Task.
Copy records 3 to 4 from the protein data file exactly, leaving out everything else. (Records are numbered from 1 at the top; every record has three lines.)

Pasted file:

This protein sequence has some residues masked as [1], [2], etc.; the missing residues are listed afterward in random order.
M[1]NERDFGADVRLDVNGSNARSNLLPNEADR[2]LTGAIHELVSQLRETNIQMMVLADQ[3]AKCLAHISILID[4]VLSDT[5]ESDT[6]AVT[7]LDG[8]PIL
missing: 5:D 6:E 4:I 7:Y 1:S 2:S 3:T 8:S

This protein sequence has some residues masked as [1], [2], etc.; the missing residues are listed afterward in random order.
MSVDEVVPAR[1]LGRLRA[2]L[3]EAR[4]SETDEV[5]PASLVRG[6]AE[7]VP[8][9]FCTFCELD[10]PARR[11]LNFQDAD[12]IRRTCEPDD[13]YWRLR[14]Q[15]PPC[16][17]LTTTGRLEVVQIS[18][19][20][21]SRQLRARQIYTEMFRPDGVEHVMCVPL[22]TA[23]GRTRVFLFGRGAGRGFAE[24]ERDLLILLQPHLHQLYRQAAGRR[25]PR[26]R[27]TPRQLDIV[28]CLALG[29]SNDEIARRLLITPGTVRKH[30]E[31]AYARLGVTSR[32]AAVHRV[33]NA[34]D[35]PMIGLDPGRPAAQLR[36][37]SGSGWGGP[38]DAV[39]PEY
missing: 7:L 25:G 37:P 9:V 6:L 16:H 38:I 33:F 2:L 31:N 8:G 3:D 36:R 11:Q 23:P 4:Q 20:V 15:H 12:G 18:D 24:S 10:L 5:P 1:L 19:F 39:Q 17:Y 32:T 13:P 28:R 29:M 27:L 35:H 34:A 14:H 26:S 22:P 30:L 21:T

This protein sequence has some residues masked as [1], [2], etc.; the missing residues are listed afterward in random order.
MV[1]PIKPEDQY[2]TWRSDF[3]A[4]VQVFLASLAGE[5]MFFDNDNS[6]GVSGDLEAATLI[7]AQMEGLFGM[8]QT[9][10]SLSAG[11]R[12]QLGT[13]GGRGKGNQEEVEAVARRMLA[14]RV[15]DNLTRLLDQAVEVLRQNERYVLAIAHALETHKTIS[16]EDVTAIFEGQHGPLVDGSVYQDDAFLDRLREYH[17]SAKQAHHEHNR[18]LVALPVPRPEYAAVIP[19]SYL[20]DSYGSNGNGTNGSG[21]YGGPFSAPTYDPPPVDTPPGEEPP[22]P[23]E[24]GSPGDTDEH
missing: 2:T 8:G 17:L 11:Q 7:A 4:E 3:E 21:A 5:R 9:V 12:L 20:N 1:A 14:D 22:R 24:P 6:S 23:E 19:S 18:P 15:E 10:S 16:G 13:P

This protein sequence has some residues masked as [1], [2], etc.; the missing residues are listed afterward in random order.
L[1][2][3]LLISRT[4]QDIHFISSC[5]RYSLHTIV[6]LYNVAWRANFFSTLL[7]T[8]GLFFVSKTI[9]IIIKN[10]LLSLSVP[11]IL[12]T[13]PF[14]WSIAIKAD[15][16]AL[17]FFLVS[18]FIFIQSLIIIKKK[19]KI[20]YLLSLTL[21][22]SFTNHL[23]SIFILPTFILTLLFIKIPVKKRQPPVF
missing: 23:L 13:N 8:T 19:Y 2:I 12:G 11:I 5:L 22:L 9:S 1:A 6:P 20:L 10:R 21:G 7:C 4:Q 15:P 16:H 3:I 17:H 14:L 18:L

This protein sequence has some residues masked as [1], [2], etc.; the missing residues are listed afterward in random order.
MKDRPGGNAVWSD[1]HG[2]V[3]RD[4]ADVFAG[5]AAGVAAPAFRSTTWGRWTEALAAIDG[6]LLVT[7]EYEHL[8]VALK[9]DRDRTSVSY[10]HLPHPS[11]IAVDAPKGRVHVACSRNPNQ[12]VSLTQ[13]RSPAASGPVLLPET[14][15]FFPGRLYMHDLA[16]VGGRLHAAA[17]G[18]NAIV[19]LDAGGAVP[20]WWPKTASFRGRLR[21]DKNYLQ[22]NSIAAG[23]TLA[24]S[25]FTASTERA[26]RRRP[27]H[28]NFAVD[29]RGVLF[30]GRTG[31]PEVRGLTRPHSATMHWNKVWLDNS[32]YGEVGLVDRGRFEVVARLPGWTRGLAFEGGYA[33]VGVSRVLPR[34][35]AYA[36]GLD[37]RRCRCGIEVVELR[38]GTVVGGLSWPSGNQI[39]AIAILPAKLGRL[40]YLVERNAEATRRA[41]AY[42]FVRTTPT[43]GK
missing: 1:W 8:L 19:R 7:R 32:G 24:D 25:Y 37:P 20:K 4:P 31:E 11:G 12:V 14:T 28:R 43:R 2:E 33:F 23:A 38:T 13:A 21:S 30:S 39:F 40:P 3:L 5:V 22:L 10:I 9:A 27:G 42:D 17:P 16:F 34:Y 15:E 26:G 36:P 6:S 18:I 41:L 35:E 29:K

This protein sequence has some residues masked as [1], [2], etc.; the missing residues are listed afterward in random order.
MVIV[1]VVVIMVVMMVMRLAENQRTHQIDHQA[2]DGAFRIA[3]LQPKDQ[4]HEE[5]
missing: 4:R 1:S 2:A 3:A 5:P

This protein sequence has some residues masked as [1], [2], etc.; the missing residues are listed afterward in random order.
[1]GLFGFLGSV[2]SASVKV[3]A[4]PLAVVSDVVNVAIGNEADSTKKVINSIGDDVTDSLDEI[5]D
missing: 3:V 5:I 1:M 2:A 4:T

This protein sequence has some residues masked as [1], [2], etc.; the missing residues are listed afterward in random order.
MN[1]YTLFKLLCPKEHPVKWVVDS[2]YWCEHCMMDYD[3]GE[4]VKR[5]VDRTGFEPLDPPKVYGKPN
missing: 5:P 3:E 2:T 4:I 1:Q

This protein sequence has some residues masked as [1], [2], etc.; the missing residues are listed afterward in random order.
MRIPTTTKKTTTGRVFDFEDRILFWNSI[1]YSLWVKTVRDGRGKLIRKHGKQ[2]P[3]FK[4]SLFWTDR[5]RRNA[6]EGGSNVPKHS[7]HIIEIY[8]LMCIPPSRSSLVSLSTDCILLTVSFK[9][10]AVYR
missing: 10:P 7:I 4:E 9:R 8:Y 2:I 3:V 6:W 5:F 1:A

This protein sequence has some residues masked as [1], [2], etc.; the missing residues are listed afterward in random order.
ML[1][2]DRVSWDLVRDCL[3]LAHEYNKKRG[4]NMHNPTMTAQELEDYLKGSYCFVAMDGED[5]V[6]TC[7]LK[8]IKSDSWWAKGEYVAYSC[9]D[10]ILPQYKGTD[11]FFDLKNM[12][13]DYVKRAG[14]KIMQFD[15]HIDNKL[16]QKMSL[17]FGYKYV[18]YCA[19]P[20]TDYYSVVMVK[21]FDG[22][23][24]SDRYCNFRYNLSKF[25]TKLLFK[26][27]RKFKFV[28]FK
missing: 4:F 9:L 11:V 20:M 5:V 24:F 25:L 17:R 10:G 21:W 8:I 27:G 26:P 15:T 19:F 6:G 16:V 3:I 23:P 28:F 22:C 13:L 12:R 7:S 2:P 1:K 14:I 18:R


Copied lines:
This protein sequence has some residues masked as [1], [2], etc.; the missing residues are listed afterward in random order.
MV[1]PIKPEDQY[2]TWRSDF[3]A[4]VQVFLASLAGE[5]MFFDNDNS[6]GVSGDLEAATLI[7]AQMEGLFGM[8]QT[9][10]SLSAG[11]R[12]QLGT[13]GGRGKGNQEEVEAVARRMLA[14]RV[15]DNLTRLLDQAVEVLRQNERYVLAIAHALETHKTIS[16]EDVTAIFEGQHGPLVDGSVYQDDAFLDRLREYH[17]SAKQAHHEHNR[18]LVALPVPRPEYAAVIP[19]SYL[20]DSYGSNGNGTNGSG[21]YGGPFSAPTYDPPPVDTPPGEEPP[22]P[23]E[24]GSPGDTDEH
missing: 2:T 8:G 17:L 11:Q 7:A 4:E 3:E 21:A 5:R 9:V 12:L 20:N 1:A 14:D 22:R 24:P 6:S 23:E 19:S 18:P 15:E 10:S 16:G 13:P

This protein sequence has some residues masked as [1], [2], etc.; the missing residues are listed afterward in random order.
L[1][2][3]LLISRT[4]QDIHFISSC[5]RYSLHTIV[6]LYNVAWRANFFSTLL[7]T[8]GLFFVSKTI[9]IIIKN[10]LLSLSVP[11]IL[12]T[13]PF[14]WSIAIKAD[15][16]AL[17]FFLVS[18]FIFIQSLIIIKKK[19]KI[20]YLLSLTL[21][22]SFTNHL[23]SIFILPTFILTLLFIKIPVKKRQPPVF
missing: 23:L 13:N 8:T 19:Y 2:I 12:G 11:I 5:L 22:L 9:S 1:A 6:P 20:L 10:R 21:G 7:C 4:Q 15:P 16:H 3:I 17:H 14:L 18:L